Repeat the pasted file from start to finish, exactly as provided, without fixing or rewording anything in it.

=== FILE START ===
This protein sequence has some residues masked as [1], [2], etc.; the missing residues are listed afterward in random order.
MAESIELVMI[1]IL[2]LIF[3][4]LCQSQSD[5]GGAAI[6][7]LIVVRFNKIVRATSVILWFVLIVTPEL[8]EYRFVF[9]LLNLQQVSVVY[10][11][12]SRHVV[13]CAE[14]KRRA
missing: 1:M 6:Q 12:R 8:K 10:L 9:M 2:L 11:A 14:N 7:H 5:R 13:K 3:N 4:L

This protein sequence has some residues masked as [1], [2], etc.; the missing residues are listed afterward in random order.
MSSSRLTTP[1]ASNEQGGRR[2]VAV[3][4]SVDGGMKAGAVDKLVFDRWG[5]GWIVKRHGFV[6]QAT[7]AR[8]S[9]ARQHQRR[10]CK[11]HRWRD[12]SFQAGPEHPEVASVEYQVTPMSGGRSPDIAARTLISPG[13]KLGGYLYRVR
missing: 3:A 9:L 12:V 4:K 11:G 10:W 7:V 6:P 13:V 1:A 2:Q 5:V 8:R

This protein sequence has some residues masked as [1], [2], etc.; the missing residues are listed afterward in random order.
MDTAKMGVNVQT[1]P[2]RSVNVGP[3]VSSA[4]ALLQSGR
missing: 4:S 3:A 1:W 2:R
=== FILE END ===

This protein sequence has some residues masked as [1], [2], etc.; the missing residues are listed afterward in random order.
MAESIELVMI[1]IL[2]LIF[3][4]LCQSQSD[5]GGAAI[6][7]LIVVRFNKIVRATSVILWFVLIVTPEL[8]EYRFVF[9]LLNLQQVSVVY[10][11][12]SRHVV[13]CAE[14]KRRA
missing: 1:M 6:Q 12:R 8:K 10:L 9:M 2:L 11:A 14:N 7:H 5:R 13:K 3:N 4:L

This protein sequence has some residues masked as [1], [2], etc.; the missing residues are listed afterward in random order.
MSSSRLTTP[1]ASNEQGGRR[2]VAV[3][4]SVDGGMKAGAVDKLVFDRWG[5]GWIVKRHGFV[6]QAT[7]AR[8]S[9]ARQHQRR[10]CK[11]HRWRD[12]SFQAGPEHPEVASVEYQVTPMSGGRSPDIAARTLISPG[13]KLGGYLYRVR
missing: 3:A 9:L 12:V 4:K 11:G 10:W 7:V 6:P 13:V 1:A 2:Q 5:V 8:R

This protein sequence has some residues masked as [1], [2], etc.; the missing residues are listed afterward in random order.
MDTAKMGVNVQT[1]P[2]RSVNVGP[3]VSSA[4]ALLQSGR
missing: 4:S 3:A 1:W 2:R